As Stephen Fry pointed out, the working week is a social construct, not a scientific fact. What’s more, there’s no real backing for it in law, in theory, or in reality. This means that, in principle, there should be no real barrier to the UK (or anywhere else) adopting a four-day working week. In practice, the situation may be rather more complicated.
The history of the five-day working week
Throughout most of history, most people simply worked when there was work to be done. That often meant 7 days a week, at least for part of the year.
In the early 19th century, it started to become more common for workers to have Sundays off. There were, however, notable exceptions to this such as domestic workers. These were generally permitted time off to go to church but it had to be fitted around their regular duties.
In the early 20th century, factories in the USA started the practice of shutting down on Friday afternoons and reopening on Mondays. The first major industrialist to support this practice was Henry Ford. Like his lesser-known colleagues, he wanted to attract Jewish workers by eliminating the clash between his working hours and their sabbath.
It took until the 1930s for the practice to make its way to the UK. Entrepreneur John Boot (of Boots Corporation) tested it in his Nottingham factory in 1933. The change was so successful, that it was made permanent in 1934. Since then, it has gradually become the official standard of UK work – except when it isn’t.
The many exceptions to the five-day working week
Realistically, the percentage of people working Monday to Friday 9-5 or 9-6 is probably fairly low. In office jobs, it’s quite common for companies to set core hours, usually 10-4. Staff need to be available during these hours. They can, however, adjust their exact start and end times to suit themselves, as long as they put in the requisite number of hours.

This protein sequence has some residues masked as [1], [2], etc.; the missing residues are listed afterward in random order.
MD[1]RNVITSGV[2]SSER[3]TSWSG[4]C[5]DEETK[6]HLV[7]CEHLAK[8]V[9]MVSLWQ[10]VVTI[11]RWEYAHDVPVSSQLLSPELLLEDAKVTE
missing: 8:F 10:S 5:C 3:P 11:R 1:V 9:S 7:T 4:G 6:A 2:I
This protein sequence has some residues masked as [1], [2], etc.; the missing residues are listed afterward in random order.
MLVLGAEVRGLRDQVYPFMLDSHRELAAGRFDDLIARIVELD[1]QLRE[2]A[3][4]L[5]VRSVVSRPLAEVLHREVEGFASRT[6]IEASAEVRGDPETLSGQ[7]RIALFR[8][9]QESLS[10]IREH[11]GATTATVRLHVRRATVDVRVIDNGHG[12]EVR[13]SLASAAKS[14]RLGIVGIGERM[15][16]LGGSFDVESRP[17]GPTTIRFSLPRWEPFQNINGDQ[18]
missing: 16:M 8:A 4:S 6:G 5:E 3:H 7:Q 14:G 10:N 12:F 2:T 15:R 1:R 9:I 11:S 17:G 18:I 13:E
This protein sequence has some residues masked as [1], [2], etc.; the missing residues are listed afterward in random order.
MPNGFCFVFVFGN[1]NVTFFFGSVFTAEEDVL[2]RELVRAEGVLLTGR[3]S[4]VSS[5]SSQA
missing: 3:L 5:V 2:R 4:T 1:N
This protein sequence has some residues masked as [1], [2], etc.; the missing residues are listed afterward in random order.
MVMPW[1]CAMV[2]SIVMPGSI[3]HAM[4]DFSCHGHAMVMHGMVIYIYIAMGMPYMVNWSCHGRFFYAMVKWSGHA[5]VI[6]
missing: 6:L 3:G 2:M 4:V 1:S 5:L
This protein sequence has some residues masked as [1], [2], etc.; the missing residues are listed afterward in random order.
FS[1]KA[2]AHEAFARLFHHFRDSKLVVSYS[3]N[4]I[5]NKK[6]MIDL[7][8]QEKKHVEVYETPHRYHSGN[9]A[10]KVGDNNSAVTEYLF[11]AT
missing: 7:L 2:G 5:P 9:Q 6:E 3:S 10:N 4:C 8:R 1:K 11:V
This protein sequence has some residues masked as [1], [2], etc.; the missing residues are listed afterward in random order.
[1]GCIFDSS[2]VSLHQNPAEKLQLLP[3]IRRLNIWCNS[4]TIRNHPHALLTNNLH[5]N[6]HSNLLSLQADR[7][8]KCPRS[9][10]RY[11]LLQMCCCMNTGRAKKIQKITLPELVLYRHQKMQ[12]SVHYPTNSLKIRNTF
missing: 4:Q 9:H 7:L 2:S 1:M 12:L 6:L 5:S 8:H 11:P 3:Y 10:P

Outside of offices, it’s practically unheard of for businesses to operate to a strict Monday to Friday 9-5 or 9-6 working pattern. Most businesses operate longer hours so people can use them no matter what hours they are working. Some businesses open shorter hours because they expect high volumes in short periods.
Certain industry sectors just could not operate to a strict Monday to Friday 9-5 or 9-6 working pattern. Agriculture is probably the most obvious example of this. It also applies to large chunks of the public sector, notably the emergency services. Then there are entrepreneurs/freelancers who set their own working hours.
The 32-hour working week
A less literal interpretation of the four-day working week is the 32-hour working week. This still gives employees fewer working hours for the same pay but allows for more flexibility. The question then becomes whether this change would be at least cost-neutral for employers. This is likely to depend very much on the nature of the job in question.
In particular, it’s likely to depend on whether or not the work can wait until the employee gets back from their rest period. If it can, and the additional rest makes the employee more productive, then a four-day week may indeed be at least cost-neutral. If it can’t, however, then an employer will need to find someone else to cover for the employee on rest. They will therefore incur an extra cost without any increase in productivity to compensate.
What’s more, recruiting and retaining these extra employees could pose a significant challenge for employers. Some business sectors are already suffering from a shortage of labour, particularly among skilled employees. Even those that aren’t will see their administrative burden and labour costs increase as they take on more staff.
Overall, therefore, it seems unlikely that the four-day working week will become the standard amongst workers. With that said, it may well become the new standard amongst those who currently work a regular five-day working week.